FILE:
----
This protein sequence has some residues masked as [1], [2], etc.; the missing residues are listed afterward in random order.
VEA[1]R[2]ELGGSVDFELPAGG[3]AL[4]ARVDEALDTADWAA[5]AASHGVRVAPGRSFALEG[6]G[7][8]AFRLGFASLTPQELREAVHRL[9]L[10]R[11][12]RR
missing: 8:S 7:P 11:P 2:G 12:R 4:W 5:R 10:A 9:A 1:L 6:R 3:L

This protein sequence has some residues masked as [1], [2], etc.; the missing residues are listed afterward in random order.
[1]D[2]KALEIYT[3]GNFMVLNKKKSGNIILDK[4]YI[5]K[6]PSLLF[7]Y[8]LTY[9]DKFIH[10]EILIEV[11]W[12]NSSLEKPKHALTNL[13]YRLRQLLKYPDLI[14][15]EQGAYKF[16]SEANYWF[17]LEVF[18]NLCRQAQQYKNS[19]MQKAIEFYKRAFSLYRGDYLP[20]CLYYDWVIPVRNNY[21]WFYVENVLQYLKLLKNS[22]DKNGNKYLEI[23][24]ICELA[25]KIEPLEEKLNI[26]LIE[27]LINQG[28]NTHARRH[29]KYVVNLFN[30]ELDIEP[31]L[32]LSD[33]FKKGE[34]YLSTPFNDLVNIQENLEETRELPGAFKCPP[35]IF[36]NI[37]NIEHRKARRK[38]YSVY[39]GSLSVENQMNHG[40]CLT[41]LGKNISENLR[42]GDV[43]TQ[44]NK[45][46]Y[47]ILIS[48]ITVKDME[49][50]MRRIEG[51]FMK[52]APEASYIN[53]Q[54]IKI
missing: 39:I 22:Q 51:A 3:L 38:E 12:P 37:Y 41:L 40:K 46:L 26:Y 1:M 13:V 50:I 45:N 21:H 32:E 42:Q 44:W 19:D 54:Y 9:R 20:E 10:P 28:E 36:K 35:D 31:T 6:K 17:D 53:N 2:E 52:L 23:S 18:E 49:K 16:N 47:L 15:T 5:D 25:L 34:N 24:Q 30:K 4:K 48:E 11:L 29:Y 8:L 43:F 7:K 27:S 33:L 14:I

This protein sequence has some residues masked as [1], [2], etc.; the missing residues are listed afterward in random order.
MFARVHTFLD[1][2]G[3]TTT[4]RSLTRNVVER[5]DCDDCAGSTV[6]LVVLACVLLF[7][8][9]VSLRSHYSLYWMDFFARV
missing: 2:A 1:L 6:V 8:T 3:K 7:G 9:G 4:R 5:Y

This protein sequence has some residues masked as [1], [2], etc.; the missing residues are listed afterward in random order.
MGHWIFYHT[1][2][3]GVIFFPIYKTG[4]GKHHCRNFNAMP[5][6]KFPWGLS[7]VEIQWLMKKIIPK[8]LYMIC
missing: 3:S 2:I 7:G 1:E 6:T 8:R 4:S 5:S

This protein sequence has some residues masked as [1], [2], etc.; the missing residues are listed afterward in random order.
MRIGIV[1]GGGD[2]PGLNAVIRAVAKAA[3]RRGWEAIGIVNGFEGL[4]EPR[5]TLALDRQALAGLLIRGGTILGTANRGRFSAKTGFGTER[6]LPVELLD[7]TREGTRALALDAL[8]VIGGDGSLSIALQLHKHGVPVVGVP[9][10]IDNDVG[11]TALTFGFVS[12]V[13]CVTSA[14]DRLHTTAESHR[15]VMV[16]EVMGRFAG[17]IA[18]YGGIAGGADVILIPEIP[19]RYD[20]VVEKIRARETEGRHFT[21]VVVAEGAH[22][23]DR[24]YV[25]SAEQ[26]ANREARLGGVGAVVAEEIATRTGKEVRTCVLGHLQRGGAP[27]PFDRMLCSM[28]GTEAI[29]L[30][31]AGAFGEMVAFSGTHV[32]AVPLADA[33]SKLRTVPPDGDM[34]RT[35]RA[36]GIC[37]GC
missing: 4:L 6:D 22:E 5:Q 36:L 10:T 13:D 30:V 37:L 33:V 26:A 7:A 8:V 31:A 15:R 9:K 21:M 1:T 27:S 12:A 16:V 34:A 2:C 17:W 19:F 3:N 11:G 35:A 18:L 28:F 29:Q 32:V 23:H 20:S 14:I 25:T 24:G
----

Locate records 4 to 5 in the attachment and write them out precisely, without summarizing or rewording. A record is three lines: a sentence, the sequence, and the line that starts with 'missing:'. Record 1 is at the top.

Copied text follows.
This protein sequence has some residues masked as [1], [2], etc.; the missing residues are listed afterward in random order.
MGHWIFYHT[1][2][3]GVIFFPIYKTG[4]GKHHCRNFNAMP[5][6]KFPWGLS[7]VEIQWLMKKIIPK[8]LYMIC
missing: 3:S 2:I 7:G 1:E 6:T 8:R 4:S 5:S

This protein sequence has some residues masked as [1], [2], etc.; the missing residues are listed afterward in random order.
MRIGIV[1]GGGD[2]PGLNAVIRAVAKAA[3]RRGWEAIGIVNGFEGL[4]EPR[5]TLALDRQALAGLLIRGGTILGTANRGRFSAKTGFGTER[6]LPVELLD[7]TREGTRALALDAL[8]VIGGDGSLSIALQLHKHGVPVVGVP[9][10]IDNDVG[11]TALTFGFVS[12]V[13]CVTSA[14]DRLHTTAESHR[15]VMV[16]EVMGRFAG[17]IA[18]YGGIAGGADVILIPEIP[19]RYD[20]VVEKIRARETEGRHFT[21]VVVAEGAH[22][23]DR[24]YV[25]SAEQ[26]ANREARLGGVGAVVAEEIATRTGKEVRTCVLGHLQRGGAP[27]PFDRMLCSM[28]GTEAI[29]L[30][31]AGAFGEMVAFSGTHV[32]AVPLADA[33]SKLRTVPPDGDM[34]RT[35]RA[36]GIC[37]GC
missing: 4:L 6:D 22:E 5:Q 36:L 10:T 13:D 30:V 37:L 33:V 26:A 7:A 8:V 31:A 15:R 9:K 21:M 1:T 27:S 12:A 16:V 34:A 2:C 17:W 19:F 3:N 11:G 35:A 18:L 28:F 29:Q 32:V 23:H 20:S 14:I 25:T 24:G